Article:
The loan will be repaid through the anticipated increases in income and sales tax collections at IMS and will be guaranteed by IMS' parent company, Hulman & Co. In addition, IMS will contribute $2 million per year, $40 million total, over 20 years toward the improvements. The legislation also creates an Indiana motorsports fund where the state will provide up to an additional $5 million per year to the IEDC for loans to motorsports businesses and tracks interested in making improvements to their facilities. "The impact of motorsports in Indiana is felt in all 92 counties, and this industry provides 23,000 direct jobs statewide that pay an average wage of nearly $63,000 per year," said Tom Weisenbach, Indiana Motorsports Association executive director. "Our state lawmakers understand the significant economic impact of our industry, and we greatly appreciate their support as we look to grow our state's economy." Projects that could be implemented by IMS as a result of this legislation will be determined in part through a master facility use plan process that is underway at IMS. J. Douglas Boles, Hulman & Co, (317) 492-6412, (317) 750-9277 or dboles@brickyard.com. Media Website: www.ims.com/media.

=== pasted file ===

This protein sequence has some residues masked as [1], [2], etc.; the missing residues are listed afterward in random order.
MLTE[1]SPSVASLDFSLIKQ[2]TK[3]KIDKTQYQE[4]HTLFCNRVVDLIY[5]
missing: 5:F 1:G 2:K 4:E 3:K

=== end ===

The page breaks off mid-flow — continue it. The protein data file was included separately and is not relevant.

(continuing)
STAFF NOTES: The following article is from Glenn F. Campbell, the editor and publisher at www.autowriters.com
   Not everyone has a treasure trove to fall back on when caught in a sudden corporate bloodletting. Luckily for him and for fans of Formula One and historic racing and fine art aficionados, Dick Kelley did. A thousand or more unpublished photos from 12 years covering Formula 1 were waiting for a curator and presentation to the public. None have been published before, even though he has provided photos for more than 600 Car and Driver feature stories and for multiple international auto publication and helped found two car magazines. The ones he chose to post on his website are works of art. And there is little doubt those that follow will be any less so.